Do Kwon could serve prison in both US and South Korea, prosecutor says

South Korean prosecutor Dan Sunghan argues that extraditing Kwon to South Korea is the more logical choice, although he acknowledges that the Terraform Labs co-founder may also face legal consequences in the United States.

Do Kwon could serve prison in both US and South Korea, prosecutor says

Currently, Kwon is under house bail in Montenegro, granted after a bail proposal was approved by a local court on June 5. Both Kwon and Han Chang-Joon, the chief financial officer of Terraform Labs, are required to reside at Chang-Joon's legal residence in Montenegro until a decision regarding extradition is made.

In an interview with Bloomberg, Dan Sunghan stated that extraditing Kwon to South Korea would be more effective "in terms of achieving justice and recovering damages for the victims." Sunghan emphasized that most of the preliminary investigation into the collapse of the Terra ecosystem was conducted in South Korea, and local authorities have access to a greater amount of evidence compared to their American counterparts.

"The most efficient way to ensure justice is to conduct the investigation and trial in South Korea," Sunghan added.

Sunghan also highlighted the fact that South Korean authorities have already indicted several individuals who were allegedly involved in Kwon's scheme.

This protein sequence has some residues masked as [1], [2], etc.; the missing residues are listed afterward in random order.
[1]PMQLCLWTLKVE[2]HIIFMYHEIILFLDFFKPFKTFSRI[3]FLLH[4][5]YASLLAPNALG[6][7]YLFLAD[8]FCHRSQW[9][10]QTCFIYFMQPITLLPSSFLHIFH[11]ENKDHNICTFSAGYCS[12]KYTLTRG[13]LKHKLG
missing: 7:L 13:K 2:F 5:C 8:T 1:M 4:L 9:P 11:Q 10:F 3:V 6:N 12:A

However, when asked about the possibility of Kwon facing trials in both the U.S. and South Korea, Sunghan acknowledged that such a scenario is a possibility. He explained that if Kwon has yet to be prosecuted for certain crimes in one jurisdiction, he could be subject to multiple cross-border sentences.

Therefore, Sunghan stated that if South Korean authorities fail to account for all the charges Kwon faces in the U.S., it is conceivable that after serving his sentence in South Korea, Kwon could potentially be sent to the U.S. for prosecution. This could result in a total sentence exceeding 40 years.

The prosecutor anticipates that Kwon's sentence in South Korea will be "the longest sentence ever handed down in South Korea." Notably, Kwon's cold wallet, which allegedly holds 10,000 Bitcoin, remains untraceable.

Sunghan confirmed that authorities can observe funds being moved from the wallet in question. However, the wallet's location and the method used to withdraw the funds remain a mystery.

"This is the largest financial fraud or financial securities fraud case that has ever occurred in South Korea," Sunghan declared.

Kwon was detained by Montenegro authorities on March 23 when he attempted to leave the country using counterfeit documents. Subsequently, both U.S. and South Korean authorities requested his extradition. According to prosecutor Dan Sunghan, extradition requests can take up to nine months to process.

Meanwhile, South Korean authorities have initiated a review of Binance's acquisition deals within the country following the legal dispute between the cryptocurrency exchange and the United States Securities and Exchange Commission.

A local report suggests that South Korea's financial watchdog, the Financial Service Committee (FSC), is examining Binance's acquisition of the local crypto trading platform Gopax.

In its review of the Gopax deal, the FSC highlighted Binance's alleged violations of securities laws and the SEC's request to freeze Binance.US assets, making it challenging to accept the acquisition request at this stage.